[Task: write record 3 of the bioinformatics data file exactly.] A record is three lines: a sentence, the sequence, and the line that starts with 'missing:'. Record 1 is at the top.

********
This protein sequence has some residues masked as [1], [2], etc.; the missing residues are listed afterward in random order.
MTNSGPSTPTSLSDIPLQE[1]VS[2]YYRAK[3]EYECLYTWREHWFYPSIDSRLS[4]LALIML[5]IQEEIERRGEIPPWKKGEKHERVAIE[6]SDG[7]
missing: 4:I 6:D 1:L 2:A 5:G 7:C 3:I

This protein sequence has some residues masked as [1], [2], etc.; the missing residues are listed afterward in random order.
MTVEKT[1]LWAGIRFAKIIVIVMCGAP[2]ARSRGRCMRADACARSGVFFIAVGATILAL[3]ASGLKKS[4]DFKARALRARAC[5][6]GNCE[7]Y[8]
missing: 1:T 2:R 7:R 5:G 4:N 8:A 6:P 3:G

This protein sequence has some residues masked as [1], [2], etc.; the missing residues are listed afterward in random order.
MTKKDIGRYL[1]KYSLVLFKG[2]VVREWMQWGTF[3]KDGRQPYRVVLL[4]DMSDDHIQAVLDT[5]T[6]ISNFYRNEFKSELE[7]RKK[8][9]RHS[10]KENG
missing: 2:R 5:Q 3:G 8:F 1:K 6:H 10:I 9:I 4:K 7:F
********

This protein sequence has some residues masked as [1], [2], etc.; the missing residues are listed afterward in random order.
MTKKDIGRYL[1]KYSLVLFKG[2]VVREWMQWGTF[3]KDGRQPYRVVLL[4]DMSDDHIQAVLDT[5]T[6]ISNFYRNEFKSELE[7]RKK[8][9]RHS[10]KENG
missing: 2:R 5:Q 3:G 8:F 1:K 6:H 10:I 9:I 4:K 7:F